I’m not arguing against Vizquel being elected to Cooperstown. The Hall of Fame should continue recognising run prevention as equal to run creation and run production. (If nothing else, it’s the number one reason Rabbit Maranville made it into the Hall of Fame on deep thought: he couldn’t hit if you set the ball on a tee for him, but Maranville was a reputed gazelle at shortstop.) Vizquel was the best defensive shortstop of the 1990s and the early Aughts.

But electing the Little O to the Hall of Fame on the grounds that he was the second coming of the Wizard of Oz would be false. There hasn’t been a shortstop yet who’s that second coming, and you don’t have to be the new Wiz to earn a Cooperstown plaque. Elect Vizquel for who he really was, not for whom you only think he was.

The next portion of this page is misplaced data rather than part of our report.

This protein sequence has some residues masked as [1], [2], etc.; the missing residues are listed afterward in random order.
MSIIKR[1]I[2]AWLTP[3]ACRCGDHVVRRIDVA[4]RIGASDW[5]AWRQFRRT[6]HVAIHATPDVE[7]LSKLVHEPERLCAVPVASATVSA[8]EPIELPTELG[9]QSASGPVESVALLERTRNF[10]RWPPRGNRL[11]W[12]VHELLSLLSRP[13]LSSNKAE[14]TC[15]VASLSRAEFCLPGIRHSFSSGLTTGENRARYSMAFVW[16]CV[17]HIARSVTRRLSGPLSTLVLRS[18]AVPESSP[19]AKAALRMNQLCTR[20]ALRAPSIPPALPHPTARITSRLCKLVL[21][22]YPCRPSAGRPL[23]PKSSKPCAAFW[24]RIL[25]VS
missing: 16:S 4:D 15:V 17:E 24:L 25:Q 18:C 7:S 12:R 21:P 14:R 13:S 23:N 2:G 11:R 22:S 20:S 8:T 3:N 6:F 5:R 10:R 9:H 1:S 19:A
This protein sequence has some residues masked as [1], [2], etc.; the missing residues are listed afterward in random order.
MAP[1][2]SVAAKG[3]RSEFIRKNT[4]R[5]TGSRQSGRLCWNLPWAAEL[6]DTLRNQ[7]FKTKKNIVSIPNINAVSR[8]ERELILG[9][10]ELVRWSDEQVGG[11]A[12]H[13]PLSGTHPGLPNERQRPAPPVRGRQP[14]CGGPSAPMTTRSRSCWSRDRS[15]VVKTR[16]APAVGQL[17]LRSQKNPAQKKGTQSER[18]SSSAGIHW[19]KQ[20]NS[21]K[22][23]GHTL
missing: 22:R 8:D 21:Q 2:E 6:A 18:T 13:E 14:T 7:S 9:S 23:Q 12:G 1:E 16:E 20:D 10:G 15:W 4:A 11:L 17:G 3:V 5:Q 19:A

Kim Ng, inside the box

Kim Ng (right) with Don Mattingly, when Mattingly managed the Dodgers and Ng was their assistant GM. Ng is now, among other things, Mattingly’s new boss in Miami.

Whatever you do otherwise, please don’t call Kim Ng’s hiring as the Miami Marlins’ new general manager “outside the box” thinking. It’s an insult to hers and the Marlins’ intelligence, and it should be to anyone else’s, too.

Yes, Ng is the first woman and the first Asian-American to hold such a job. But yes, she also has three decades worth of experience in baseball operations which only began when she joined the White Sox as a front office intern and worked her way to becoming the team’s assistant director for baseball operations.